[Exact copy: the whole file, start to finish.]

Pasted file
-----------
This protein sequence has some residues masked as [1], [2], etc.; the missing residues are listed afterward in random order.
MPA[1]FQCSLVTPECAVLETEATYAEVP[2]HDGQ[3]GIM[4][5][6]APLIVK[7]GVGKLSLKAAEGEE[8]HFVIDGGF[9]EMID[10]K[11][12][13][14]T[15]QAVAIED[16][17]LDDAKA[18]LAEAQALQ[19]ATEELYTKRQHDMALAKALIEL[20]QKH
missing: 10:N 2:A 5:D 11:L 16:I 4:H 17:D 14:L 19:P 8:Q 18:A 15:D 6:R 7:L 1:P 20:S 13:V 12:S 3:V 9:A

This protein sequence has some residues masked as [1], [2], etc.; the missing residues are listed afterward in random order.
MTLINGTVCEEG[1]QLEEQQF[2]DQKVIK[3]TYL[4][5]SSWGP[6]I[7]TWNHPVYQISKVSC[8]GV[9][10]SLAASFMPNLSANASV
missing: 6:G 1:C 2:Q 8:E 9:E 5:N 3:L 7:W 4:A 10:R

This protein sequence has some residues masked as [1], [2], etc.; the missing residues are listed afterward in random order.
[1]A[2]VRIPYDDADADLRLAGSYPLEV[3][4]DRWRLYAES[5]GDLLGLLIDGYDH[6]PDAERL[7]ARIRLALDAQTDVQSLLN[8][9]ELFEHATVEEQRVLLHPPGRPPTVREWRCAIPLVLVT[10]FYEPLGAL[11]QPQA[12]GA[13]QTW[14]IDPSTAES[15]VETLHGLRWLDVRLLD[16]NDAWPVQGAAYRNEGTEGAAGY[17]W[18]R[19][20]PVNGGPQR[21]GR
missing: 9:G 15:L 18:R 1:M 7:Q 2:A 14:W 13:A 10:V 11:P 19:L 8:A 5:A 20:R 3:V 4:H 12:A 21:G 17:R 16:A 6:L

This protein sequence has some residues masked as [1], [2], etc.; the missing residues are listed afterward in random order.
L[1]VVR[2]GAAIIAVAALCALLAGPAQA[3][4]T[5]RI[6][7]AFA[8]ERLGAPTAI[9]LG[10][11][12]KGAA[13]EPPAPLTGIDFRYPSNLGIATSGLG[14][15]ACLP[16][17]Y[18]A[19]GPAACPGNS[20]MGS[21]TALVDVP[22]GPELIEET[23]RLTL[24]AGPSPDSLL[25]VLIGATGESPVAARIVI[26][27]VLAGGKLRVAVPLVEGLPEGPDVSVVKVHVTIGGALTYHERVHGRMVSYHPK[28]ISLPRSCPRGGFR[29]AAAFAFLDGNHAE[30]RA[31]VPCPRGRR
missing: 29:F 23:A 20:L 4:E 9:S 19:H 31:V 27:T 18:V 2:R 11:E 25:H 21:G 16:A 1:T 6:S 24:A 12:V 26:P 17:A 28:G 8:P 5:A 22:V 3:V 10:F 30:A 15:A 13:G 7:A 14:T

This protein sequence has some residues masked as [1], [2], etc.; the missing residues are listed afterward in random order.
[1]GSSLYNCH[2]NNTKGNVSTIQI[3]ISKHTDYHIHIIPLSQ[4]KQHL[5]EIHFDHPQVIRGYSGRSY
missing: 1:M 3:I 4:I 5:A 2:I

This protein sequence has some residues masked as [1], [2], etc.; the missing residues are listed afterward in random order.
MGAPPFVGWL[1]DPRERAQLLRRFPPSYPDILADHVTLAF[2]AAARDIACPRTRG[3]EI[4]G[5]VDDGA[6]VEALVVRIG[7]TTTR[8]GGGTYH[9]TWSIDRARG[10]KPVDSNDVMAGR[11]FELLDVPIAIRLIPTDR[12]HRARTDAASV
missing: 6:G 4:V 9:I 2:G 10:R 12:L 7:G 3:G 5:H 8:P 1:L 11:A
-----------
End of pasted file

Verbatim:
This protein sequence has some residues masked as [1], [2], etc.; the missing residues are listed afterward in random order.
MPA[1]FQCSLVTPECAVLETEATYAEVP[2]HDGQ[3]GIM[4][5][6]APLIVK[7]GVGKLSLKAAEGEE[8]HFVIDGGF[9]EMID[10]K[11][12][13][14]T[15]QAVAIED[16][17]LDDAKA[18]LAEAQALQ[19]ATEELYTKRQHDMALAKALIEL[20]QKH
missing: 10:N 2:A 5:D 11:L 16:I 4:H 17:D 14:L 19:P 8:Q 18:A 15:D 6:R 7:L 1:P 20:S 13:V 12:S 3:V 9:A

This protein sequence has some residues masked as [1], [2], etc.; the missing residues are listed afterward in random order.
MTLINGTVCEEG[1]QLEEQQF[2]DQKVIK[3]TYL[4][5]SSWGP[6]I[7]TWNHPVYQISKVSC[8]GV[9][10]SLAASFMPNLSANASV
missing: 6:G 1:C 2:Q 8:E 9:E 5:N 3:L 7:W 4:A 10:R

This protein sequence has some residues masked as [1], [2], etc.; the missing residues are listed afterward in random order.
[1]A[2]VRIPYDDADADLRLAGSYPLEV[3][4]DRWRLYAES[5]GDLLGLLIDGYDH[6]PDAERL[7]ARIRLALDAQTDVQSLLN[8][9]ELFEHATVEEQRVLLHPPGRPPTVREWRCAIPLVLVT[10]FYEPLGAL[11]QPQA[12]GA[13]QTW[14]IDPSTAES[15]VETLHGLRWLDVRLLD[16]NDAWPVQGAAYRNEGTEGAAGY[17]W[18]R[19][20]PVNGGPQR[21]GR
missing: 9:G 15:L 18:R 1:M 7:Q 2:A 14:W 13:A 10:V 11:P 19:L 8:A 5:A 20:R 3:V 4:H 12:A 21:G 17:R 16:A 6:L

This protein sequence has some residues masked as [1], [2], etc.; the missing residues are listed afterward in random order.
L[1]VVR[2]GAAIIAVAALCALLAGPAQA[3][4]T[5]RI[6][7]AFA[8]ERLGAPTAI[9]LG[10][11][12]KGAA[13]EPPAPLTGIDFRYPSNLGIATSGLG[14][15]ACLP[16][17]Y[18]A[19]GPAACPGNS[20]MGS[21]TALVDVP[22]GPELIEET[23]RLTL[24]AGPSPDSLL[25]VLIGATGESPVAARIVI[26][27]VLAGGKLRVAVPLVEGLPEGPDVSVVKVHVTIGGALTYHERVHGRMVSYHPK[28]ISLPRSCPRGGFR[29]AAAFAFLDGNHAE[30]RA[31]VPCPRGRR
missing: 29:F 23:A 20:L 4:E 9:S 19:H 31:V 27:T 18:V 2:R 11:E 25:H 21:G 16:A 1:T 6:S 24:A 12:V 26:P 17:A 28:G 8:P 5:A 22:V 3:V 10:F 30:A 15:A 13:G 7:A 14:T

This protein sequence has some residues masked as [1], [2], etc.; the missing residues are listed afterward in random order.
[1]GSSLYNCH[2]NNTKGNVSTIQI[3]ISKHTDYHIHIIPLSQ[4]KQHL[5]EIHFDHPQVIRGYSGRSY
missing: 1:M 3:I 4:I 5:A 2:I

This protein sequence has some residues masked as [1], [2], etc.; the missing residues are listed afterward in random order.
MGAPPFVGWL[1]DPRERAQLLRRFPPSYPDILADHVTLAF[2]AAARDIACPRTRG[3]EI[4]G[5]VDDGA[6]VEALVVRIG[7]TTTR[8]GGGTYH[9]TWSIDRARG[10]KPVDSNDVMAGR[11]FELLDVPIAIRLIPTDR[12]HRARTDAASV
missing: 6:G 4:V 9:I 2:G 10:R 12:L 7:G 3:G 5:H 8:P 1:L 11:A